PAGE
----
The Cognitive Age, David Brooks

Written by  //  May 2, 2008  //  Economy, Globalization, Public Policy, Trade & Tariffs  //  1 Comment

The globalization paradigm has led, in the political arena, to a certain historical narrative: There were once nation-states like the U.S. and the European powers, whose economies could be secured within borders. But now capital flows freely. Technology has leveled the playing field. Competition is global and fierce.

New dynamos like India and China threaten American dominance thanks to their cheap labor and manipulated currencies. Now, everything is made abroad. American manufacturing is in decline. The rest of the economy is threatened.

The globalization paradigm has turned out to be very convenient for politicians. It allows them to blame foreigners for economic woes. It allows them to pretend that by rewriting trade deals, they can assuage economic anxiety. It allows them to treat economic and social change as a great mercantilist competition, with various teams competing for global supremacy, and with politicians starring as the commanding generals.

But there’s a problem with the way the globalization paradigm has evolved. It doesn’t really explain most of what is happening in the world.

Globalization is real and important. It’s just not the central force driving economic change. Some Americans have seen their jobs shipped overseas, but global competition has accounted for a small share of job creation and destruction over the past few decades. Capital does indeed flow around the world. But as Pankaj Ghemawat of the Harvard Business School has observed, 90 percent of fixed investment around the world is domestic. Companies open plants overseas, but that’s mainly so their production facilities can be close to local markets.

The central process driving this is not globalization. It’s the skills revolution. We’re moving into a more demanding cognitive age. In order to thrive, people are compelled to become better at absorbing, processing and combining information. This is happening in localized and globalized sectors, and it would be happening even if you tore up every free trade deal ever inked.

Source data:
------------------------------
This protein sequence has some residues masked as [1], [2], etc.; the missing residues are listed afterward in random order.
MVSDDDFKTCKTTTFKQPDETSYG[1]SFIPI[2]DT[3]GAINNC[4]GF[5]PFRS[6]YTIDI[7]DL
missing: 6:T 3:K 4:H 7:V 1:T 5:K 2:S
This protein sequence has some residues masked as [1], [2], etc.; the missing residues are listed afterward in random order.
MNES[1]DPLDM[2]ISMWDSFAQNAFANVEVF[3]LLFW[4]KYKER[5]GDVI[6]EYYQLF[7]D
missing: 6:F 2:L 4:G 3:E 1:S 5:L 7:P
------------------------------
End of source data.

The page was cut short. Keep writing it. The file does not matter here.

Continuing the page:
The globalization paradigm emphasizes the fact that information can now travel 15,000 miles in an instant. But the most important part of information’s journey is the last few inches — the space between a person’s eyes or ears and the various regions of the brain. Does the individual have the capacity to understand the information? Does he or she have the training to exploit it? Are there cultural assumptions that distort the way it is perceived?

The globalization paradigm leads people to see economic development as a form of foreign policy, as a grand competition between nations and civilizations. These abstractions, called “the Chinese” or “the Indians,” are doing this or that. But the cognitive age paradigm emphasizes psychology, culture and pedagogy — the specific processes that foster learning. It emphasizes that different societies are being stressed in similar ways by increased demands on human capital. If you understand that you are living at the beginning of a cognitive age, you’re focusing on the real source of prosperity and understand that your anxiety is not being caused by a foreigner. Complete New York Times Column

One Comment on "The Cognitive Age, David Brooks"

  1. Antal Deutsch May 2, 2008 at 8:21 pm · Reply

    Hi Diana,
    Thanks for Brooks. What he writes is perceptive. Put this together with the High School drop-out rates in Quebec, and it gives you a picture of where we are headed. Cheers! Tony
    Antal Deutsch, Professor of Economics

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